Time for Oakville, Burlington, Milton, Halton Hills to ‘double up’ vaccination efforts, says Halton’s medical officer of health
Published July 30, 2021 at 4:20 pm
While Oakville, Burlington, Milton and Halton Hills residents have been doing their part in going to get vaccinated, there’s still a ways to go in the fight against the COVID-19 pandemic.
Recent Halton vaccination rates show more than 66 per cent of eligible Halton residents, ages 12 and up, are fully vaccinated while 81 per cent have at least one dose.
While we are now starting to see the positive impacts to vaccination with fewer outbreaks, less community spread and a reduction in serious illness, Dr. Meghani, Medical Officer of Health and Commissioner, Halton Region, says now is not the time to take the foot off the pedal.
“While our vaccination rates are a good start, they are not sufficient to protect us against a potential fourth wave of the pandemic,” said Dr. Meghani, who outlined in a video five key reasons to get vaccinated this summer.
“Now is the time to double down on our efforts. Fall is around the corner and we need to be prepared for indoor activities and for the return to school, college and university.
To reduce the changes of a surge in the fall, Dr. Meghani says the goal is to vaccinate 90 per cent of the community.
“As we move to reopen and ease some public health restrictions, we will likely see an increase in cases and those not vaccinated have a much higher chance of getting severely ill, more so than earlier in the pandemic,” she said.
Here are five key reasons why Dr. Meghani encourages everyone to get both doses of the COVID-19 vaccine as soon as possible:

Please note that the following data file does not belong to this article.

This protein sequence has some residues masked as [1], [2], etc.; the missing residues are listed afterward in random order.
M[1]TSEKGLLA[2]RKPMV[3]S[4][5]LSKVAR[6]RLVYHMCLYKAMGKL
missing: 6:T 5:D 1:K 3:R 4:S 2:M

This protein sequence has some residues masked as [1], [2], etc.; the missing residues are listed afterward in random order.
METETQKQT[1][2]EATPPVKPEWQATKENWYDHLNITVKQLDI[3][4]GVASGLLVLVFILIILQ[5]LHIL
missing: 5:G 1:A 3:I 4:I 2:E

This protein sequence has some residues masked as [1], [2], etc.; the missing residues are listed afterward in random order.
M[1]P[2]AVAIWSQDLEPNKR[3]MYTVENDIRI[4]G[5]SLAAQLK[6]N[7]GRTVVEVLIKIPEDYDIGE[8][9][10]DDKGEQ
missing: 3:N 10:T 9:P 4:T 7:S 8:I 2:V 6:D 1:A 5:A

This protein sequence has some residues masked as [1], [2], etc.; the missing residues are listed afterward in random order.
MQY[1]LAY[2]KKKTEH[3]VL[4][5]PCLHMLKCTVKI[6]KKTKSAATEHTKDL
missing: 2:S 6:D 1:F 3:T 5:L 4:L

1. Most new COVID-19 cases are among unvaccinated – According to Data from Public Health Ontario for the month of June, the risk of getting COVID-19 is almost five times higher if you are unvaccinated and over three times if you are partially vaccinated.
“Vaccines are proven to be safe and effective,” the Halton’s top doctor said. “They are very good at preventing new infections, and they’re excellent at keeping people out of the hospital.”
2. The Delta variant is now the dominant strain of the COVID-19 virus in Ontario –
“It is more transmissible than the strains circulating early in the pandemic and causes more severe illness,” she said. “Thankfully we have seen that vaccines are proving to be effective against the variants of concern including the Delta variant, although two doses of vaccine are required to provide the best level of production.”
3. Case counts are highest among 20 to 39 year olds –
This age group also has the lowest vaccination rate in Halton.
“COVID-19 does not discriminate,” Dr. Meghani said. “Anyone of any age can get sick with the virus, particularly with highly transmissible variants in circulation. Evan a mild COVID-19 infection, can cause long COVID symptoms.”
4. COVID-19 vaccines are safe –
“I want to assure you that the COVID-19 vaccines we use in Halton are based on decades of research and are safe and effective,” she explained. ” It was possible to develop them quickly while ensuring safety because of unprecedented cooperation among experts worldwide in response to the pandemic.
“Those of you who are planning families, have no need to worry. There is no evidence that these vaccines have any impact on fertility or pregnancy.”
5. Supports are available to help you get vaccinated –
Some of you concerned about taking time from work to get your shot or recover from side effects
“If you need to take time off work to get your COVID-19 vaccine, your are entitled to job protected infectious disease emergency leave,” she said. “Appointments and recovery time are both included in the three days offered by the province’s paid sick leave plan that covers employees under the employment’s standards act.”
You can book online at halton.ca/COVIDvaccines or if you need help, call 31. Appointments are also available through many pharmacies, pop-up clinics, doctor offices and walk-in appointments
“Please help us reach our goal of 90 per cent,” Dr. Meghani said.
If you know someone who is struggling to make time for an appointment, reach out to offer to help them. If you encounter someone who is hesitant, listen to their concerns, tell them about your experience and offer to connect them with credible resources where they can learn more.
“Let’s roll up our sleeves to have a two-dose summer and a more normal September,” she added. “Together we can do this.”insauga's Editorial Standards and Policies